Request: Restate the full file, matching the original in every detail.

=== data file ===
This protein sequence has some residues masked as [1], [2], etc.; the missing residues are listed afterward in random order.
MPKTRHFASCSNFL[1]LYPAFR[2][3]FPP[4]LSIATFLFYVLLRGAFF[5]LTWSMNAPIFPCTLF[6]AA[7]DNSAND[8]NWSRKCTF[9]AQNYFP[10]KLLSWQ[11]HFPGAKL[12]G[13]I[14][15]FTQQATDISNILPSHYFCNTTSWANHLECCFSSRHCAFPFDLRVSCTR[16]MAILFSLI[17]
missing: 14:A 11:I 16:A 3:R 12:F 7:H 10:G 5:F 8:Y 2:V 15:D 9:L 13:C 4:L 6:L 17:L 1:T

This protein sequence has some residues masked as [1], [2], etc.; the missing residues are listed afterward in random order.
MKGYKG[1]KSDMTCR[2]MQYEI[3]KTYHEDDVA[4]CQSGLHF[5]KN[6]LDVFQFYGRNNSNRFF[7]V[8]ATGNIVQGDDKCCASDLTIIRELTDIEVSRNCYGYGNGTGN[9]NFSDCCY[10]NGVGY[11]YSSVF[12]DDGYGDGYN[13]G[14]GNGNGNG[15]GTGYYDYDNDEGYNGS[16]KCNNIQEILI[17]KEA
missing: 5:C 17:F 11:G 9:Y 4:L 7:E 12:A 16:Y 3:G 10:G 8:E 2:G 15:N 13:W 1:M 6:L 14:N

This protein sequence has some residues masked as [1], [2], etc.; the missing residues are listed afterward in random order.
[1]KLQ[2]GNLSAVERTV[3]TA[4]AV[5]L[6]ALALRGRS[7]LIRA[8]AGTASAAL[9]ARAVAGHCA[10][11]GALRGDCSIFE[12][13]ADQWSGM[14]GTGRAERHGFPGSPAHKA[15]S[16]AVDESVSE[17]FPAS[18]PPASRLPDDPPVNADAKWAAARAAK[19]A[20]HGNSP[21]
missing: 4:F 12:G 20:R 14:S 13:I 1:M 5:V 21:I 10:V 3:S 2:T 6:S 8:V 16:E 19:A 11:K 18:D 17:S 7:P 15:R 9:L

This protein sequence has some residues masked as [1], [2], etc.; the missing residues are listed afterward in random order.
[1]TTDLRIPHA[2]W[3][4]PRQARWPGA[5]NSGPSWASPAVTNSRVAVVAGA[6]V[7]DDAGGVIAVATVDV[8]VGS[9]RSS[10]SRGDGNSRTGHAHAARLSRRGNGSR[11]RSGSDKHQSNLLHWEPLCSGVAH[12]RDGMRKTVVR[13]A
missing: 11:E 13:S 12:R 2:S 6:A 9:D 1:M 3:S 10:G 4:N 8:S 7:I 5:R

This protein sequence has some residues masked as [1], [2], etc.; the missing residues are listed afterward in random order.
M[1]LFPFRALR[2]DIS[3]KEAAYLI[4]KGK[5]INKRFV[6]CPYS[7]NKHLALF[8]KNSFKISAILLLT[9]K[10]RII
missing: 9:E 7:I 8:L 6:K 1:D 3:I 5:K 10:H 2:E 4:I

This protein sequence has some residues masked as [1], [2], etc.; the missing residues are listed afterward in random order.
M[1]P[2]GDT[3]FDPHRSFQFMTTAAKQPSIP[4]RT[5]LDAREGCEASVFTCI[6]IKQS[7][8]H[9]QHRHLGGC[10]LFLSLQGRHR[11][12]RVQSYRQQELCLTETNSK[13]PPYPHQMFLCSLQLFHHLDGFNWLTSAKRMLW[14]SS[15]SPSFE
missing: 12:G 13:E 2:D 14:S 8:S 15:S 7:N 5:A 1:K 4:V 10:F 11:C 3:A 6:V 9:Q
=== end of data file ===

This protein sequence has some residues masked as [1], [2], etc.; the missing residues are listed afterward in random order.
MPKTRHFASCSNFL[1]LYPAFR[2][3]FPP[4]LSIATFLFYVLLRGAFF[5]LTWSMNAPIFPCTLF[6]AA[7]DNSAND[8]NWSRKCTF[9]AQNYFP[10]KLLSWQ[11]HFPGAKL[12]G[13]I[14][15]FTQQATDISNILPSHYFCNTTSWANHLECCFSSRHCAFPFDLRVSCTR[16]MAILFSLI[17]
missing: 14:A 11:I 16:A 3:R 12:F 7:H 10:G 5:F 8:Y 2:V 15:D 9:L 13:C 4:L 6:L 17:L 1:T

This protein sequence has some residues masked as [1], [2], etc.; the missing residues are listed afterward in random order.
MKGYKG[1]KSDMTCR[2]MQYEI[3]KTYHEDDVA[4]CQSGLHF[5]KN[6]LDVFQFYGRNNSNRFF[7]V[8]ATGNIVQGDDKCCASDLTIIRELTDIEVSRNCYGYGNGTGN[9]NFSDCCY[10]NGVGY[11]YSSVF[12]DDGYGDGYN[13]G[14]GNGNGNG[15]GTGYYDYDNDEGYNGS[16]KCNNIQEILI[17]KEA
missing: 5:C 17:F 11:G 9:Y 4:L 7:E 12:A 16:Y 3:G 10:G 8:E 2:G 15:N 13:W 1:M 6:L 14:N

This protein sequence has some residues masked as [1], [2], etc.; the missing residues are listed afterward in random order.
[1]KLQ[2]GNLSAVERTV[3]TA[4]AV[5]L[6]ALALRGRS[7]LIRA[8]AGTASAAL[9]ARAVAGHCA[10][11]GALRGDCSIFE[12][13]ADQWSGM[14]GTGRAERHGFPGSPAHKA[15]S[16]AVDESVSE[17]FPAS[18]PPASRLPDDPPVNADAKWAAARAAK[19]A[20]HGNSP[21]
missing: 4:F 12:G 20:R 14:S 13:I 1:M 5:V 21:I 10:V 3:S 2:T 6:S 8:V 16:E 19:A 11:K 18:D 17:S 7:P 15:R 9:L

This protein sequence has some residues masked as [1], [2], etc.; the missing residues are listed afterward in random order.
[1]TTDLRIPHA[2]W[3][4]PRQARWPGA[5]NSGPSWASPAVTNSRVAVVAGA[6]V[7]DDAGGVIAVATVDV[8]VGS[9]RSS[10]SRGDGNSRTGHAHAARLSRRGNGSR[11]RSGSDKHQSNLLHWEPLCSGVAH[12]RDGMRKTVVR[13]A
missing: 11:E 13:S 12:R 2:S 6:A 9:D 1:M 3:S 10:G 4:N 8:S 7:I 5:R

This protein sequence has some residues masked as [1], [2], etc.; the missing residues are listed afterward in random order.
M[1]LFPFRALR[2]DIS[3]KEAAYLI[4]KGK[5]INKRFV[6]CPYS[7]NKHLALF[8]KNSFKISAILLLT[9]K[10]RII
missing: 9:E 7:I 8:L 6:K 1:D 3:I 5:K 10:H 2:E 4:I

This protein sequence has some residues masked as [1], [2], etc.; the missing residues are listed afterward in random order.
M[1]P[2]GDT[3]FDPHRSFQFMTTAAKQPSIP[4]RT[5]LDAREGCEASVFTCI[6]IKQS[7][8]H[9]QHRHLGGC[10]LFLSLQGRHR[11][12]RVQSYRQQELCLTETNSK[13]PPYPHQMFLCSLQLFHHLDGFNWLTSAKRMLW[14]SS[15]SPSFE
missing: 12:G 13:E 2:D 14:S 8:S 15:S 7:N 5:A 1:K 4:V 10:F 11:C 3:A 6:V 9:Q